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Artificial Intelligence and the Job Market - Lead Game Designer, Engineer, Engineer Director, A Career With Options, Computer Scientist, Education Programs

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If the applications of artificial intelligence fascinate you, then you might want to consider working in this diverse field. But what do you do to prepare for a future career in AI? According to the American Association for Artificial Intelligence (AAAI), “There are many types of jobs and careers involving AI, but two of the usual dichotomies are: academic vs. industrial jobs, and research vs. application jobs.” In all cases, a solid preparation in the tools of the trade is recommended, including programming languages, algorithm design, operating systems, data structures, logic and mathematics, probability theory and statistics, and the specialized topics covered in AI courses. These subjects are standard courses in most undergraduate and graduate computer science programs.

But understanding AI requires more than computer programming abilities. In fact, the AAAI states that many careers in AI, especially those in an academic or industrial setting, will likely require more advanced degrees beyond a BS or BA. In some cases, on-the-job training that helps to explain instructional systems and basic robotics might help a person become more competitive in the field of AI.

Video and computer games currently remain one of the most popular applications of AI. In order to create games with characters that “think” like humans do, programmers work with AI technology to simulate our world. The first effective use of AI in computer gaming was used in first-person combat games such as Doom. Neural networks, like those discussed in chapter 2, evolved to heightening a game's degree of difficulty. The network, imitating the human brain, gauges the player's tactics and responds to counter them, thus creating new challenges. Games such as The Sims and Civilization have been built from neural networks.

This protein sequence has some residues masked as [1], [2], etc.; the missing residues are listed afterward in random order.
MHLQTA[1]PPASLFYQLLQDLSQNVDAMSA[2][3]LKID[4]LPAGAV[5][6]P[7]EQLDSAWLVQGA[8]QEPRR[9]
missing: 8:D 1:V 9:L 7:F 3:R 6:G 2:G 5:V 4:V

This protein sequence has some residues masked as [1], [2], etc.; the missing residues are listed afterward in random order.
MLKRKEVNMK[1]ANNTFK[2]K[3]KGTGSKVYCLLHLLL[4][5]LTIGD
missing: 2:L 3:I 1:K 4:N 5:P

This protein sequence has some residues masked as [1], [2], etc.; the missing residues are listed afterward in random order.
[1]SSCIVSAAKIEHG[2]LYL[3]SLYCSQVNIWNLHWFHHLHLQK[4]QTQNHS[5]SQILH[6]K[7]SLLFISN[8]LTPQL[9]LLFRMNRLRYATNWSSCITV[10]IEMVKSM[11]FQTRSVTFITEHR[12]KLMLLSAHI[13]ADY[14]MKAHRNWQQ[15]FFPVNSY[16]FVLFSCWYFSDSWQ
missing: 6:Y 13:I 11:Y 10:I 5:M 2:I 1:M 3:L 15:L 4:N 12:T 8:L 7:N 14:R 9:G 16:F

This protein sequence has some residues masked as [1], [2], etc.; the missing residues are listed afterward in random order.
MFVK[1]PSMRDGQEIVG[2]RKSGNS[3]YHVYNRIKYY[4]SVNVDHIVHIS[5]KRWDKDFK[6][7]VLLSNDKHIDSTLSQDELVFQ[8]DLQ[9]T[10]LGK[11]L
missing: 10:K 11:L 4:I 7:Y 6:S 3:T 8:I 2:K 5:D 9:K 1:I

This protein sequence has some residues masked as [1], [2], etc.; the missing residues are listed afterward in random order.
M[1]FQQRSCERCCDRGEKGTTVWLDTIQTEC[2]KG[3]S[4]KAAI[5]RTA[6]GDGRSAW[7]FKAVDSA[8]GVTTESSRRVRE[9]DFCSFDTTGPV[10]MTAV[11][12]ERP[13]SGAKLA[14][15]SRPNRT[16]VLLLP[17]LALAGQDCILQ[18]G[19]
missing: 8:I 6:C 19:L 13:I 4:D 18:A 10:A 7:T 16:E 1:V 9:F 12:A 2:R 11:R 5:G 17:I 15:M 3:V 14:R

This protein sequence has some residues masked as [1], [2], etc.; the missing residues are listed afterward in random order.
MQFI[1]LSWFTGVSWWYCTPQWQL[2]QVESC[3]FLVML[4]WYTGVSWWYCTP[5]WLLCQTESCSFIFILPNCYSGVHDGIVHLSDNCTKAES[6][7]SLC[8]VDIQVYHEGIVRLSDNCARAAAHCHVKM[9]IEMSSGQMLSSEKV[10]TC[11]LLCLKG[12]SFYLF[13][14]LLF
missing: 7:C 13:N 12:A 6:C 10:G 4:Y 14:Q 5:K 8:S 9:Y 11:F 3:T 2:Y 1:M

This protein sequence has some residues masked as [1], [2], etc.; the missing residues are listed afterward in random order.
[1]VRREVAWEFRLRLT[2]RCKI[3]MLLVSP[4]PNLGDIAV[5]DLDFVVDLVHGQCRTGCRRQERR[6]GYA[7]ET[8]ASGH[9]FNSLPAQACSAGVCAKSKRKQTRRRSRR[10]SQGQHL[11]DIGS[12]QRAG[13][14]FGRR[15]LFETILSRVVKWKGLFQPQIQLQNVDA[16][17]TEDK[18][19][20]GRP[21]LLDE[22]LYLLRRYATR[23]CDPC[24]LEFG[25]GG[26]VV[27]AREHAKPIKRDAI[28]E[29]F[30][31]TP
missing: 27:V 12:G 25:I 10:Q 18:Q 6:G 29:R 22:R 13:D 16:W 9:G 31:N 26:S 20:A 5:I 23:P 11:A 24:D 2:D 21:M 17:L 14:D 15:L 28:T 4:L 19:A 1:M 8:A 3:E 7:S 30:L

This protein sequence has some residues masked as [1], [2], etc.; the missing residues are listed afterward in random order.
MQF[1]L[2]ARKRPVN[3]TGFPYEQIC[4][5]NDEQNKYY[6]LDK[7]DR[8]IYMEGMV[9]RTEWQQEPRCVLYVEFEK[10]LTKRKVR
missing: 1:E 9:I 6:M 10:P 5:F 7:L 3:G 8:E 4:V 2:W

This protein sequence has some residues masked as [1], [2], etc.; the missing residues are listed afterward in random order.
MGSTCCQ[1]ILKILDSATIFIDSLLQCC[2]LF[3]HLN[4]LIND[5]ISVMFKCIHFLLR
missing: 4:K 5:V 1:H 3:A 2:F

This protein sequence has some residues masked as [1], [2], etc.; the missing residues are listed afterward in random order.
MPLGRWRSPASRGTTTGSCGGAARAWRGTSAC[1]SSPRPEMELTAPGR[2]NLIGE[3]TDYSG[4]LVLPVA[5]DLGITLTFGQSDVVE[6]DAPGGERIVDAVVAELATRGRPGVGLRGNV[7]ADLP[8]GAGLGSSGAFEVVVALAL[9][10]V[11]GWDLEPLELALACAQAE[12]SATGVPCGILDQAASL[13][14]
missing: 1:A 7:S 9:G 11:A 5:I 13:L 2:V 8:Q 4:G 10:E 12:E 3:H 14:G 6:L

In a survey at the 1999 Game Developers Conference, 60 percent of the attendees at a roundtable meeting reported their projects included one or more dedicated AI programmers, up from 46 percent in 1998, and 24 percent in 1997. These percentages are only expected to increase in the future.

At the 2006 Game Developers Conference, there was as much discussion over the technical side of creating games. Topics included complex data mapping production techniques in 3-D, advanced light and shadow culling methods, and present and future techniques in AI.

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